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Brews & Views Bulletin Board Service * Brews and Views Archive 2007 * Archive through January 09, 2007 * A new brewer with a question....... < Previous Next >

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Allen Von Eye
New Member
Username: Ajvoneye

Post Number: 2
Registered: 01-2007
Posted From: 137.86.253.254
Posted on Thursday, January 04, 2007 - 07:36 pm:   Edit Post Delete Post View Post/Check IP    Ban Poster IP (Moderator/Admin only)

I just brewed my first batch of beer last night, a simple lager, and today I have yet to see any sign of fermentation. Is this a big concern? I have read that it can take up to 48 hours for before lager yeast start to ferment, but I was just curious. I used dry yeast and I have it at a suitable temperature. Any thoughts? Thanks.

Allen
 

Graham Cox
Advanced Member
Username: T2driver

Post Number: 828
Registered: 11-2004
Posted From: 68.32.253.156
Posted on Thursday, January 04, 2007 - 07:52 pm:   Edit Post Delete Post View Post/Check IP    Ban Poster IP (Moderator/Admin only)

No, Allen, 24+ hours is not cause for concern with a lager, especially if you just sprinkled dry yeast into the fermenter without rehydrating it.

I would start to be a bit concerned after about 36 hours with no signs of activity.
 

Craig Henry
Intermediate Member
Username: Sail

Post Number: 404
Registered: 04-2003
Posted From: 136.181.195.8
Posted on Thursday, January 04, 2007 - 08:18 pm:   Edit Post Delete Post View Post/Check IP    Ban Poster IP (Moderator/Admin only)

If you used decent yeast that was in-date, I wouldn't worry. The advantage in a rapid take off would be to reduce the chance of infection.

I have had it take several days at times for dry yeast or small starters. If you have used good sanitation practices, things will be fine.
 

Ron Siddall
Intermediate Member
Username: El_cid

Post Number: 251
Registered: 12-2005
Posted From: 198.135.241.18
Posted on Thursday, January 04, 2007 - 08:18 pm:   Edit Post Delete Post View Post/Check IP    Ban Poster IP (Moderator/Admin only)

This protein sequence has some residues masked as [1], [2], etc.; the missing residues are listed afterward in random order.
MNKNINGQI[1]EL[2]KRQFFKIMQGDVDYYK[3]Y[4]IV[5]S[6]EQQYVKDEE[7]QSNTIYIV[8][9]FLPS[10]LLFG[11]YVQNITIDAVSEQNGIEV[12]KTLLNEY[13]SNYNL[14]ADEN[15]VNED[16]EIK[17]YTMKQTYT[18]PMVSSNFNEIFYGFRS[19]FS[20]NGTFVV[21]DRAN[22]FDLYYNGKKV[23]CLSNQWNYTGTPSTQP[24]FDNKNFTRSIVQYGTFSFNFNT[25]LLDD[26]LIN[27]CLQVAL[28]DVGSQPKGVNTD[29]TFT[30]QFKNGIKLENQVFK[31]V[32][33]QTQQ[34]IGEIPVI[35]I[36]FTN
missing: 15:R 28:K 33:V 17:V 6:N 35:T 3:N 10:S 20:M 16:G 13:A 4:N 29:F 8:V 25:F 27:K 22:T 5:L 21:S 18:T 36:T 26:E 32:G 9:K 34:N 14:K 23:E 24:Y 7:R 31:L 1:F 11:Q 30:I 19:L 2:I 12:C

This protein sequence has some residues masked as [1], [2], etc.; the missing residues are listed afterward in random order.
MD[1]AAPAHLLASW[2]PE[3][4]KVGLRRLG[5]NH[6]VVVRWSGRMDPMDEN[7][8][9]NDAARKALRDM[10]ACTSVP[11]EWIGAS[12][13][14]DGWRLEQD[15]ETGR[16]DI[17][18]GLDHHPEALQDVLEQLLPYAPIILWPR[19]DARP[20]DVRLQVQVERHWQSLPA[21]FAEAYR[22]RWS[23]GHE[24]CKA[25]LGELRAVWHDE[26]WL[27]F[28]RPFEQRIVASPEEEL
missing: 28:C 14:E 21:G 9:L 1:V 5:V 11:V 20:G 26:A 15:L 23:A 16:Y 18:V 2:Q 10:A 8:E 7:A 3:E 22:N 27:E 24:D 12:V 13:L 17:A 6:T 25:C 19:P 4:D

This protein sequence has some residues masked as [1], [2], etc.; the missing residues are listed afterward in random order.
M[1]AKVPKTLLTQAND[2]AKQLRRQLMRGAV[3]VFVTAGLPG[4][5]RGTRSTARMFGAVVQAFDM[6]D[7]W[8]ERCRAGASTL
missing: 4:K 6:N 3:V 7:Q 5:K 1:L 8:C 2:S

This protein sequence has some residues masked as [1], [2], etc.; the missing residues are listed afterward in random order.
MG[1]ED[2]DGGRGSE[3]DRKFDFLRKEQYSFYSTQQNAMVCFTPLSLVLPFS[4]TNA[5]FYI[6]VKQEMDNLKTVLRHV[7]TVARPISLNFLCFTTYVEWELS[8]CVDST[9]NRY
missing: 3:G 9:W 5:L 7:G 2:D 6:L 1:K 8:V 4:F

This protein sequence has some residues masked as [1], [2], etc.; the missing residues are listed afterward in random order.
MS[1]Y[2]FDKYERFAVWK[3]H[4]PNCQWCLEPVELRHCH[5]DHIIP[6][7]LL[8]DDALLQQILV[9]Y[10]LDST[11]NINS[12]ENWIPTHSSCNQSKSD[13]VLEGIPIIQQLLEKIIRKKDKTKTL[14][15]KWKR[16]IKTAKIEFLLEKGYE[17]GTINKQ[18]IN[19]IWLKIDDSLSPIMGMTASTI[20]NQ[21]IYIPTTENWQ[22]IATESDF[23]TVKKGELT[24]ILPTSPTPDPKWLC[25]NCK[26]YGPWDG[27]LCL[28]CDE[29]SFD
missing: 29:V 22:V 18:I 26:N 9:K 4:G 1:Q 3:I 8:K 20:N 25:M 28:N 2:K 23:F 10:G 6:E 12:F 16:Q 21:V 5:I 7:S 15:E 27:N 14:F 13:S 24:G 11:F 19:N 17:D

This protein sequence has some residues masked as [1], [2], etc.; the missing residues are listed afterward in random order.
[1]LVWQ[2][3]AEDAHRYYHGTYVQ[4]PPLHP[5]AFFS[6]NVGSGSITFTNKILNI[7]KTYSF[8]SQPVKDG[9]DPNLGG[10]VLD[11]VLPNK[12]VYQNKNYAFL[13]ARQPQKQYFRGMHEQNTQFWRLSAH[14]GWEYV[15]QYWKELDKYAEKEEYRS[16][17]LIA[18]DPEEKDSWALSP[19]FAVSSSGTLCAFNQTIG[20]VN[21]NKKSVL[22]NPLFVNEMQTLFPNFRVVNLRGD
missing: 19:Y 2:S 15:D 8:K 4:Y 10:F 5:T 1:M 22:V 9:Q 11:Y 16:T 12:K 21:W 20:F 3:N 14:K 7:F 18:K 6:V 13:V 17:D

Allen, I would be interested in finding out how this beer turns out for you.

Keep us posted.
This space open to interpretation
 

michael atkins
Advanced Member
Username: Mga

Post Number: 505
Registered: 11-2003
Posted From: 63.230.44.174
Posted on Thursday, January 04, 2007 - 08:58 pm:   Edit Post Delete Post View Post/Check IP    Ban Poster IP (Moderator/Admin only)

Allen - Congratulations on your first brew. Keep that lager at the recommended fermentation temperatures and you will be all right.
Love This Hobby!

http://msnusers.com/micksbrewery
 

Hedgie Bartol
Member
Username: Hedgieb

Post Number: 143
Registered: 04-2004
Posted From: 208.228.181.247
Posted on Friday, January 05, 2007 - 04:52 pm:   Edit Post Delete Post View Post/Check IP    Ban Poster IP (Moderator/Admin only)

Now I have a question... I just brewed my Oktoberfest again (it was a hit, so why not). I used dry yeast, sprinkled in as the wort was flowing into the carboy... Well, my fermentation was evident within the hour... I usually have at least 24 hours before I get a good start... any cause for concern with fermentation starting that soon?
 

Liquidbreaddiet
Advanced Member
Username: Liquidbreaddiet

Post Number: 556
Registered: 06-2005
Posted From: 148.168.40.4
Posted on Friday, January 05, 2007 - 04:58 pm:   Edit Post Delete Post View Post/Check IP    Ban Poster IP (Moderator/Admin only)

NO - unless your wort was at too high a temp
"If I'm not supposed to eat animals, why are they made out of meat?"
 

Hedgie Bartol
Member
Username: Hedgieb

Post Number: 144
Registered: 04-2004
Posted From: 208.228.181.247
Posted on Friday, January 05, 2007 - 06:01 pm:   Edit Post Delete Post View Post/Check IP    Ban Poster IP (Moderator/Admin only)

Nah. It was down below 80 degrees...
 

Craig Henry
Intermediate Member
Username: Sail

Post Number: 406
Registered: 04-2003
Posted From: 136.181.195.8
Posted on Friday, January 05, 2007 - 08:13 pm:   Edit Post Delete Post View Post/Check IP    Ban Poster IP (Moderator/Admin only)

80 Degrees can make for a very ale-y tasting brew. I would think Ale yeast would take off quickly at such a warm temp but I wouldn't recommend this temp for fermentation.
 

Joakim Ruud
Intermediate Member
Username: Joques

Post Number: 500
Registered: 10-2005
Posted From: 84.209.10.232
Posted on Friday, January 05, 2007 - 08:35 pm:   Edit Post Delete Post View Post/Check IP    Ban Poster IP (Moderator/Admin only)

I'd have though that was a bit of irony from Hedgie :-)
 

Denny Conn
Senior Member
Username: Denny

Post Number: 6115
Registered: 01-2001
Posted From: 74.60.30.238
Posted on Friday, January 05, 2007 - 08:37 pm:   Edit Post Delete Post View Post/Check IP    Ban Poster IP (Moderator/Admin only)